EH: So, was it the internet that spurred WIPI on to the new growth?

JF: Absolutely, it's...a perfect marriage of imagery and 21st century communication. Mailing packages, photo's, etc. would take months to reach their destination..months! Now, in seconds there is communication to a member like Stephanie McGehee, a Reuters photographer living in Kuwait or making plans to set up an exhibition with another member in Italy. It's fabulous, you can upload a 12 image Professional gallery and in a few hours the whole world can have access to the work. We get about 50,000 hits +plus a month now. Our mission is to promote the visibility of women working in the photographic arts and the internet is a great way to bring attention to the artists work.

EH: Who are your members?

JF: A wide variety of members include, students to top of the line PRO's including photo journalists, fine art photographers, educators, curators, authors and lab managers with a wide variety of styles and techniques, with content from social commentary to decorative art, using Polaroid, large format, digital. Almost everything people digest today is photographic related imagery, so it's a huge market. We service our members through our website with Quarterly uploads, (Jan, Apr, July, Oct) where we present PRO, General and Student galleries along with Historical profiles. We have an f2-eZine section with WIPI News articles by our PRO members. We have Competition listings, Exhibition listings, Industry News, this Quarter's Marketing News we posted a special article on the Getty presentation of Art, Technology, and Intellectual Property: First Assembly of the American Assembly. We also maintain the WIPI Reference Library founded by historian and author Peter Palmquist that contains info on over 23,000 women photographers dating back to the 1800's.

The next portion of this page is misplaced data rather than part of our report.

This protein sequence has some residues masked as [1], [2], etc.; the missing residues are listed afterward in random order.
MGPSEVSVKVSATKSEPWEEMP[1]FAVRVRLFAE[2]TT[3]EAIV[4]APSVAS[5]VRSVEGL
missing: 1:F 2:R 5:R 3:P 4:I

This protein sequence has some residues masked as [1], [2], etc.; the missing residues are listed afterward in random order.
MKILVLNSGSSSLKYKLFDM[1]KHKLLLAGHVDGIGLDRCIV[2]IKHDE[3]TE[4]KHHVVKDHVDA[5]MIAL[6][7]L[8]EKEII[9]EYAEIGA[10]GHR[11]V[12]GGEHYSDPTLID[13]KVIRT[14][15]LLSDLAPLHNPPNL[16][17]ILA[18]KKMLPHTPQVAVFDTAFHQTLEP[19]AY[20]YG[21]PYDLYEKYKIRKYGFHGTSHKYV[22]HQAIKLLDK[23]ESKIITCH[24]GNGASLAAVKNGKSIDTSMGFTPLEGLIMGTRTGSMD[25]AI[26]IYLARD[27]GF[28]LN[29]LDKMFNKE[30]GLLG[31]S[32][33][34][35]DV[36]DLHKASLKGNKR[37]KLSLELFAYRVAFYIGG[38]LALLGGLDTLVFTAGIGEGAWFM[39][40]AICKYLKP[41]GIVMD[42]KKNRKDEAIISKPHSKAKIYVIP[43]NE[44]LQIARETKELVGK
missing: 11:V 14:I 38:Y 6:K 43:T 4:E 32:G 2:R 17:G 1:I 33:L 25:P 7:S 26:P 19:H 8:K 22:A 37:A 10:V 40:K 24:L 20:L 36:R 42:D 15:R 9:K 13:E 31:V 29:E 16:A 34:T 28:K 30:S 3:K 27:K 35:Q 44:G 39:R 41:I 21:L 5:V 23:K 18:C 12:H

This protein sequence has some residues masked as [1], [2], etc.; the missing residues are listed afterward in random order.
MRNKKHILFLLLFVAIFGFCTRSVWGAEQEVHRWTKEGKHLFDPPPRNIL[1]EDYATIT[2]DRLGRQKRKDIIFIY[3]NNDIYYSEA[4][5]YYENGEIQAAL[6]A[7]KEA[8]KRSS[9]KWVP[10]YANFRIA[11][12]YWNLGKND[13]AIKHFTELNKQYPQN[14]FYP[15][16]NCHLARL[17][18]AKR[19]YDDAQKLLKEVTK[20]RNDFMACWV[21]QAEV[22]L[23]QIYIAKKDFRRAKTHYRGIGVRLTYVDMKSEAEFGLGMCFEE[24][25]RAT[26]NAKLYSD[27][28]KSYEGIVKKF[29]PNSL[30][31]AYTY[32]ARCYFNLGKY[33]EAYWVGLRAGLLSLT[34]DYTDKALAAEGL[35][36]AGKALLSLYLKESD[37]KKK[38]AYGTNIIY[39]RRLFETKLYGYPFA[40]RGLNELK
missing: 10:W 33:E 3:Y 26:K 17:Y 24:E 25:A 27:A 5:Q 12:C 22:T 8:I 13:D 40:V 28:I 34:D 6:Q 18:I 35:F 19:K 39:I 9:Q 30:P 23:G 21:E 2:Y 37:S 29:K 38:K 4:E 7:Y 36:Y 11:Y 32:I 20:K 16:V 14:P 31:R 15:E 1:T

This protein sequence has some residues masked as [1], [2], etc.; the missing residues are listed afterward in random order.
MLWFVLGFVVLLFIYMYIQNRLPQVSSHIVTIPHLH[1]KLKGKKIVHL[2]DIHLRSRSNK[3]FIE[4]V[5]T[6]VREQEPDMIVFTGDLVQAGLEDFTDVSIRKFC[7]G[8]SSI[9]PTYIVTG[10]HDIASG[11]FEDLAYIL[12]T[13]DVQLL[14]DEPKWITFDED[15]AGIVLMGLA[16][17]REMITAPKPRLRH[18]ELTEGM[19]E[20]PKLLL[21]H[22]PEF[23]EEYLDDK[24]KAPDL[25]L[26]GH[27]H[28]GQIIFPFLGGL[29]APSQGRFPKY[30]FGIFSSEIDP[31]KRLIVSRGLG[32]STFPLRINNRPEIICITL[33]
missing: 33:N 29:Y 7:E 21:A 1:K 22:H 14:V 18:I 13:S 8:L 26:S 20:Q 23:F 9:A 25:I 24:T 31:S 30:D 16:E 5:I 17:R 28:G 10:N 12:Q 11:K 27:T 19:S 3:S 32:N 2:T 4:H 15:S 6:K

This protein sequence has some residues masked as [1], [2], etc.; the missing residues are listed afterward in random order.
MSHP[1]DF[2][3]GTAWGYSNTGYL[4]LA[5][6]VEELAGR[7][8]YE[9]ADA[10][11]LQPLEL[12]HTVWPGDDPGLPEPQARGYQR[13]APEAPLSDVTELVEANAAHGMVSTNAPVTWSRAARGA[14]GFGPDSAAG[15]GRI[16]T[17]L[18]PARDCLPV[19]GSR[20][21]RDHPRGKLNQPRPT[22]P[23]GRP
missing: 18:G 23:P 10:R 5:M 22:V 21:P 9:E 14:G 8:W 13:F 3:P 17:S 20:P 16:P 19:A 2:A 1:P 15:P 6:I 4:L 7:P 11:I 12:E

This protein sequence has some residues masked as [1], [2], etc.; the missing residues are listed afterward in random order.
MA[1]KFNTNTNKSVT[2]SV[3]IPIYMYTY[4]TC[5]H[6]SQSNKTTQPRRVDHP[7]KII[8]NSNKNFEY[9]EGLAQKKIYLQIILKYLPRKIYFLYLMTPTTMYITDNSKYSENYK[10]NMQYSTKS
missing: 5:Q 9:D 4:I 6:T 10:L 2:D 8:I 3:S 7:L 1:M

EH: I see your on the list for photo l.a. 2003 in January. What's your plan?

JF: Last year, Pro member Joanne Warfield, called the Stephen Cohen gallery to see if WIPI could have a booth...the answer was Yes..and we jumped in. We're the new kids on the block, a little raw and naive which makes it all so interesting for now. photo l.a. presented by LACMA and the Stephen Cohen Gallery is an exciting 4 day whirlwind of collectors, photographers, over 6000 people cruise the Santa Monica Civic Auditorium. Since our reorganization in 2000, our exhibit schedule includes 20th Anniversary Exhibition, “Tea Time“ Oct.-Dec. 2001, at the House Of Photographic Art in San Juan Capistrano, and then back to back exhibits including photo l.a. 2002, Hollywood Bound, sponsored in part the Hollywood Arts Council, and the Hollywood Library's Frances Howard Goldwyn gallery, Photo Impact/Santa Monica, then a collaboration with Mary Oliver and the Pierce College Art Gallery to produce “kitsch & klick, the Art of the Toy Camera“ and now the upcoming photo l.a. 2003...So, we're busy 24/7. I am impressed that Mat Gleason has been able to produce Coagula so faithfully and weather all the storms... Amazing, He deserves a metal..! I have a new understanding of mixing content with visuals since I've also been the editor of our online publication and work with the volunteers to create events. We are starting to get notices in photographic publications such as the 30th Anniversary Issue of ZOOM and the magazine called Picture out of NY for the emerging professional photographer...we're growing and glowing.